According to the international consensus, as reflected in the 2010 Report of the International Narcotics Control Board (INCB) “No plants (or plant materials) containing DMT are currently controlled under the 1971 Convention on Psychotropic Substances. Therefore, preparations (e.g. decoctions) made from these plants, including ayahuasca, are not under international control and are therefore not subject to any article under the 1971 Convention”.

According to this criterion, the Spanish Agency for Medicines and Health Products (AEMPS) issued different letters, upon request of lawyers who have defended ayahuasca-related cases in Spain, confirming that, “although DMT is controlled according to the 1971 Convention on Psychotropic Substances, ayahuasca is not subject to control according to Spanish legislation” (e.g. AEMPS, 2013). AEMPS, 2013) and the Special Anti-Drug Prosecutor’s Office in its report of 23 April 2018, specifies that this type of substance is not controlled as a narcotic or psychotropic substance in the international schedules of the United Nations Conventions.

Thus, although these are products that may contain a concentration of substances included in these lists, particularly in the case of ayahuasca and DMT, they do so naturally, without these substances being synthetic or having been processed, which in that case would make them controlled drugs under the Convention.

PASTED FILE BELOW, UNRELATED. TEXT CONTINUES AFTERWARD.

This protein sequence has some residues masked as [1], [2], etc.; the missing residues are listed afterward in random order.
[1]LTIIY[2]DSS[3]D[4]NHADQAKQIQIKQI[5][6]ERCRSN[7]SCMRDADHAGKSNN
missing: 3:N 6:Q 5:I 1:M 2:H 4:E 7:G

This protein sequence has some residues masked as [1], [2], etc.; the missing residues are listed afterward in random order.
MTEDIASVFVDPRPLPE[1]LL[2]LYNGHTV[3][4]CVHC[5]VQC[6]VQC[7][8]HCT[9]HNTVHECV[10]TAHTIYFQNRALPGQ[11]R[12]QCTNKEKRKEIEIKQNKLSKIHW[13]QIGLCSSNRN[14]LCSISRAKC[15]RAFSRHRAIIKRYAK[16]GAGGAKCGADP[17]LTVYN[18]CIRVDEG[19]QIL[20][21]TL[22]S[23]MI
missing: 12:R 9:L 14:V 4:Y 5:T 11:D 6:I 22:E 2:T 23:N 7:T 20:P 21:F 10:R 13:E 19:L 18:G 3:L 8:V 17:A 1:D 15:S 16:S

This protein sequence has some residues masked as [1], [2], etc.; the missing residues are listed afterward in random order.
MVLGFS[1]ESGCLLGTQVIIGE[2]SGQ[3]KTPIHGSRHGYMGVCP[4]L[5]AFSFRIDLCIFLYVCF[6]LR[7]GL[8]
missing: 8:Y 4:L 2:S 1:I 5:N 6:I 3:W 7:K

In fact, the fact that a substance contains DMT naturally does not make it different from other living beings, nor does it make it illegal, even if synthetic DMT is illegal, given that it has even been scientifically proven that humans generate it during sleep states, which would otherwise make the brain and its use illegal.

Therefore, as the International Treaties apply in Spain, Ayahuasca is, according to them, a substance that is not controlled or criminally prosecuted. Therefore, the articles of the Spanish Penal Code do not apply to it.